ROBERT AGUIRRE V DEPARTMENT OF CORRECTIONS (Per Curiam Opinion)

Annotate this Case
Download PDF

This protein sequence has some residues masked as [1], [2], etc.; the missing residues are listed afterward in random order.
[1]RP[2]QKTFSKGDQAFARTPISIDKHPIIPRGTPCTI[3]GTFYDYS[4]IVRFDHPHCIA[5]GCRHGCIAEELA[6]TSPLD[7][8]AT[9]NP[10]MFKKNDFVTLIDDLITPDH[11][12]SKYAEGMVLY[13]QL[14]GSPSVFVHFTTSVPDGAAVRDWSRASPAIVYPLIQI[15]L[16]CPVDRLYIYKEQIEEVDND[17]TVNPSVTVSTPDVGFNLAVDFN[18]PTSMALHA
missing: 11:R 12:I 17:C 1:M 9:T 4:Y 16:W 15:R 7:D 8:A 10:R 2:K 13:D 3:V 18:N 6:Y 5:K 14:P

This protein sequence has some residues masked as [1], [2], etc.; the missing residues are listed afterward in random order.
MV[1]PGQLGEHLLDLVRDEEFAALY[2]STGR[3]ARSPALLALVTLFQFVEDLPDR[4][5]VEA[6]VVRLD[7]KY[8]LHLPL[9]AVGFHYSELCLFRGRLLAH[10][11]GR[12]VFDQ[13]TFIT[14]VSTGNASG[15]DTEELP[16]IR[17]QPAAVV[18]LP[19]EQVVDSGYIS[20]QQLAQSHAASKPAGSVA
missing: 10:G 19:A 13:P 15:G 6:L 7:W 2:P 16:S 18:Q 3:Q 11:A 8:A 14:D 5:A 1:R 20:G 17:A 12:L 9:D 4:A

STATE OF MICHIGAN COURT OF APPEALS ROBERT AGUIRRE, JAMES ATTERBERRY, SR., TED HAMMON, ARTINA HARDMAN, JOHN SULLIVAN, and LAURIN THOMAS, FOR PUBLICATION October 21, 2014 9:20 a.m. Plaintiffs-Appellees, v DEPARTMENT OF CORRECTIONS and STATE OF MICHIGAN, No. 316918 Court of Claims LC No. 11-000129-MK Defendants-Appellants. Before: METER, P.J., and WHITBECK and RIORDAN, JJ. PER CURIAM. Defendants, the Department of Corrections (the Department) and the State of Michigan (collectively, the State ), appeal as of right the trial court s order granting summary disposition in favor of plaintiffs, Robert Aguirre, James Atterberry, Sr., Ted Hammon, Artina Hardman, John Sullivan, and Laurin Thomas (collectively, the members ), whose positions with the Michigan Parole and Commutation Board were eliminated when the Governor issued Executive Order No. 2011-3. The members contend that this elimination violated the just-cause provisions of their employment contracts. Because Order 2011-3 did not transfer the members contracts and the Governor does not violate Article 5, § 10 of the Michigan Constitution when reorganizing a department under Article 5, § 2 of the Michigan Constitution in a way that eliminates positions, we reverse and remand. I. FACTS A. BACKGROUND FACTS In 1992, the Michigan Legislature established a parole board consisting of 10 members . . . within the Department.1 In 2009, Governor Granholm reorganized the 1 MCL 791.231a(1). -1- Department,2 abolished the parole board, and created the fifteen-member Parole and Commutation Board.3 The members were members of the Parole and Commutation Board. The members each received a letter of appointment from the Governor s office. Hardman s term was from April 19, 2009 to November 20, 2012, Sullivan, Aguirre, and Harmon s terms were from December 1, 2009, to November 30, 2013, and Thomas and Atterberry s terms were from December 1, 2010 to November 30, 2014. B. ORDER 2011-3 In 2011, by Order 2011-3, Governor Snyder abolished the Parole and Commutation Board and created the Parole Board. Order 2011-3 provided that the Parole Board shall consist of 10 members appointed by the Director of the Department of Corrections. Section II(A) of Order 2011-3 transferred to the Parole Board [a]ll of the authority, powers, duties, functions, responsibilities, records, personnel, property, and unexpended balances of appropriations, allocations, or other funds of the Michigan Parole and Commutation Board[.] Section V(B) provided that [a]ll rules, orders, contracts, and agreements relating to the transfers under this Order lawfully adopted prior to the effective date of this Order shall continue to be effective until revised, amended, repealed, or rescinded. Order 2011-3 granted the Director of the Department of Corrections the power to appoint Parole Board members. The Director did not appoint any of the members to serve on the new Parole Board. C. PROCEDURAL HISTORY The members filed suit on January 5, 2012, seeking damages for breach of contract and promissory estoppel. They claimed that the State breached their employment contracts by terminating them without just cause on April 15, 2011. On June 3, 2013, the State moved for summary disposition. The State contended that the Governor had permissibly reorganized the executive branch under Article 5, § 2 of the Michigan Constitution. In their response, the members also moved for summary disposition. The members asserted that Order 2011-3 had transferred their employment contracts from the Parole and Commutation Board to the Parole Board. The members contended that Article 5, § 2 does not authorize the Governor to breach existing employment contracts. And the members also asserted 2 Executive Order No. 2009-3; MCL 791.304. 3 Order 2009-3; MCL 791.304. -2- that their termination violated the Michigan Constitution s prohibition against the impairment of contracts. D. THE TRIAL COURT S RULING Following a hearing on June 21, 2013, the trial court denied the State s motion for summary disposition and granted the members motion for summary disposition. The trial court concluded that the members letters of appointment continued to be effective after Order 2011-3. The trial court also concluded that Order 2011-3 transferred the members contracts from the Parole and Commutation Board to the Parole Board. The trial court agreed that the Governor had authority to eliminate the members positions, but concluded that their contracts remained valid and the termination breached their contracts. It thus granted the members motion for summary disposition on liability and denied the State s motion for summary disposition. II. INTERPRETING ORDER 2011-3 A. STANDARD OF REVIEW We review de novo the trial court s ruling on a motion for summary disposition.4 This Court reviews de novo issues of law, including issues of constitutional construction5 and the constitutionality and interpretation of an executive order.6 B. LEGAL STANDARDS 1. GENERAL STANDARDS OF INTERPRETATION When interpreting constitutional provisions, this Court gives constitutional language the meaning that reasonable minds, the great mass of people themselves, would give it. 7 We must also consider the circumstances surrounding adoption of the constitutional provision and the purpose sought to be accomplished . . . . 8 We must avoid interpretations that create 4 Straus v Governor, 459 Mich 526, 533; 592 NW2d 53 (1999). 5 Goldstone v Bloomfield Twp Pub Library, 479 Mich 554, 558; 737 NW2d 476 (2007). 6 See Straus, 459 Mich at 534 (we construe executive orders similar to statutes); People v Boomer, 250 Mich App 534, 538; 655 NW2d 255 (2002) (we review de novo the constitutionality of statutes). 7 House Speaker v Governor, 443 Mich 560, 577; 506 NW2d 190 (1993) (quotation marks and citation omitted). 8 Id. at 580 (quotation marks and citation omitted). -3- constitutional invalidity.9 We consider the administrating agency s interpretation persuasive as to the meaning of the order unless it is plainly erroneous or inconsistent with the order. 10 The purpose of interpretation is to determine the intent of the document s drafter.11 When interpreting executive orders, this Court gives unambiguous orders the meanings that they clearly express.12 If possible, we must give effect to every word, sentence, and section.13 We construe executive orders as constitutional unless the order is clearly unconstitutional.14 2. ARTICLE 5, § 2 OF THE MICHIGAN CONSTITUTION Article 5, § 2 of the Michigan Constitution provides that the governor may make changes in the organization of the executive branch or in the assignment of functions among its units which he considers necessary for efficient administration. [T]his provision is clear and unambiguous. 15 It gives the Governor express authority to alter the executive branch in broad or limited fashions.16 Transferring the authority, duties, functions and responsibilities of one department to another department changes the organization of the executive branch.17 The constitutional convention and ratifying public intended Article 5, § 2 to bestow upon the Governor considerable authority to reorganize the executive branch. 18 Thus, the Governor s power under this section is nearly plenary. 19 3. ARTICLE 5, § 10 OF THE MICHIGAN CONSTITUTION Article 5, § 10 of the Michigan Constitution provides that 9 Id. at 585. 10 Soap & Detergent Ass n v Natural Resources Comm, 415 Mich 728, 757; 330 NW2d 346 (1982) (quotation marks omitted). 11 See United States Fidelity & Guaranty Co v Mich Catastrophic Claims Ass n (On Rehearing), 484 Mich 1, 13; 795 NW2d 101 (2009). 12 Soap & Detergent Ass n, 415 Mich at 757. 13 Id. 14 Straus, 459 Mich at 534. 15 House Speaker, 443 Mich at 577. 16 Id. 17 Id. at 578. 18 Id. at 585. 19 Straus, 459 Mich at 534. -4- [t]he governor shall have power and it shall be his duty to inquire into the condition and administration of any public office and the acts of any public officer, elective or appointive. He may remove or suspend from office for gross neglect of duty or for corrupt conduct in office, or for any other misfeasance or malfeasance therein, any elective or appointive state officer, except legislative or judicial, and shall report the reasons for such removal or suspension to the legislature. Article 5, § 10 essentially provides that the Governor may only remove a public officer for good cause. 20 4. ARTICLE 1, § 10 OF THE MICHIGAN CONSTITUTION Article 1, § 10 of the Michigan Constitution provides that [n]o . . . law impairing the obligation of contract shall be enacted. C. APPLYING THE STANDARDS 1. OVERVIEW The State contends that Order 2011-3 voided the members agreements with the State. The members contend that Order 2011-3 transferred their contracts to the Parole Board and, therefore, did not abolish their contracts. We conclude that Order 2011-3 did not transfer the members agreements to the Parole Board and that Order 2011-3 permissibly eliminated the members positions. 2. CONTRACTUAL RELATIONSHIP As an initial matter, we note that the State has not contended that the members did not have a contractual relationship with the State.21 Instead, the State contends that the Governor s removal of the members positions did not violate the just-cause provision of the members employment agreements. Therefore, we presume for the purposes of this appeal that a just-cause provision applied to the members relationship with the State. 3. ABOLITION OF THE MEMBERS POSITIONS The State contends that the trial court erred when it determined that the State breached the members contracts because Order 2011-3 abolished the members positions. We agree and conclude that the trial court erroneously determined that Order 2011-3 transferred the members employment to the Parole Board. 20 Morris v Governor, 214 Mich App 604, 611; 543 NW2d 363 (1995). 21 See Attorney General, ex rel Rich v Jochim, 99 Mich 358, 367-368; 58 NW 611 (1894) (a public office is not the subject to a contract, and appointment does not establish a contractual relationship). -5- Section V(B) of Order 2011-3 states that [a]ll rules, orders, contracts, and agreements relating to the transfers under this Order lawfully adopted prior to the effective date of this Order shall continue to be effective until revised amended, repealed, or rescinded. Therefore, the question is whether the members had an order, contract, or agreement relating to the transfers under this Order[.] We conclude that the members did not have such a contract. Among other things, Order 2011-3 transferred personnel to the Parole Board.22 The word personnel means the body of persons employed in an organization. 23 For the reasons below, we conclude that the Governor did not transfer the members when the Governor transferred personnel. When an executive order uses language in one part of the order that it omits in another, we presume that the omission was intentional.24 Order 2011-3 repeatedly refers to the appointed members of the Parole Board as members of the Board in Section II, subsections A, B, C, and E. Order 2009-3 similarly referred to the members of the Parole and Commutation Board as members. In contrast, Section II(D) of Order 2011-3 allows the board s chairperson to select secretaries and other assistants[.] This section replaced Section II(D) of Order 2009-3, which provided that the chairperson could appoint secretaries, assistants, clerks, and other employees[.] The Governor s inclusion of personnel in the transfer, rather than members of the Board a term that the Governor used repeatedly elsewhere in the order indicates that the Governor did not intend to transfer the members to the new Parole Board. This interpretation is consistent with the Parole Board s subsequent interpretation of the order. The Department required all members of the Parole and Commutations Board who wished to serve on the Parole Board, including the chairperson, to submit letters of interest, applications, and an interview for the position before receiving an appointment. The Parole Board s interpretation is persuasive and the Governor s use of personnel rather than members of the Board does not contradict its interpretation.25 We conclude that when the Governor transferred the personnel of the Parole and Commutation Board to the Parole Board, the Governor intended to, and did, transfer secretaries and other assistants rather than the members. Therefore, we conclude that the Order 2011-3 did not transfer those contracts from the Parole and Commutation Board to the Parole Board. 22 Order 2011-3, Section III(A). 23 Random House Webster s New College Dictionary (1997). 24 See People v Peltola, 489 Mich 174, 185; 803 NW2d 140 (2011). 25 See Soap & Detergent Ass n, 415 Mich at 757. -6- In short, the members were not transfers under the order because they were not personnel. Rather, they were members, a different class of persons. Accordingly, Section V(B) of Order 2011-3 did not apply to the members because they did not have a contract or agreement that related to the transfers under the order. 4. VIOLATION OF ARTICLE 5, § 10 As an alternative ground for affirmance, the members contend that if the Governor abolished their positions, he violated Article 5, § 10 of the Michigan Constitution. We disagree. In Morris v Governor, this Court considered whether the Governor violates Article 5, § 10 when the Governor removes positions from a department of the executive branch under Article 5, § 2.26 We concluded that the Governor does not violate Article 5, § 10 of the Michigan Constitution when the Governor eliminates positions as part of a reorganization.27 We held that Article 5, § 10 applies in cases of removal, which contemplates the firing of one person and the hiring of another to fill the same position. 28 This provision is not implicated when the Governor completely abolishes the position.29 Here, the Governor created the Parole Board with ten members, a five-member reduction when compared to the Parole and Communication Board, which had fifteen members. This is not a case in which the Governor fired one person and hired another to fill the same position. The positions were on a different board and the new board was clearly smaller in size. Because this case concerns a reorganization, we conclude that Article 5, § 10 does not apply. 5. UNCONSTITUTIONAL IMPAIRMENT OF CONTRACT As a second alternative ground for affirmance, the members contend that the Governor s reorganization of the Parole Board violated the Contract Clause of the Michigan Constitution. The trial court did not decide this issue and the State did not raise or argue the issue in their brief on appeal. We need not address an issue that was not the basis of the trial court s decision.30 And, though we might exercise our discretion to review the issue as a question of law for which the necessary facts have been presented, this Court should decline to do so when it would require us to construct and evaluate our own arguments.31 Our analysis of this issue would benefit from a decision of the trial court and full argument. Therefore, we decline to affirm on this basis. Our decision does not prevent the members from raising this issue on remand. 26 Morris, 214 Mich App at 610-611. 27 Id. at 611. 28 Id. 29 Id. 30 Old Kent Bank v Kal Kustom, Inc, 255 Mich App 524, 534; 660 NW2d 384 (2003); Candelaria v BC Gen Contractors, Inc, 236 Mich App 67, 83; 600 NW2d 348 (1999). 31 Candelaria, 236 Mich App at 83. -7- III. CONCLUSION We conclude that the trial court erred when it determined that Order 2011-3 transferred the members contracts from the Parole and Commutation Board to the Parole Board, and when it concluded that the elimination of the members positions breached their contracts. However, we do not opine regarding whether this action violated the contracts clause of the Michigan Constitution. Accordingly, we reverse the trial court s order granting the members motion for summary disposition and denying the State s motion for summary disposition, and remand for further proceedings consistent with this opinion. We reverse and remand. We do not retain jurisdiction. /s/ Patrick M. Meter /s/ William C. Whitbeck /s/ Michael J. Riordan -8-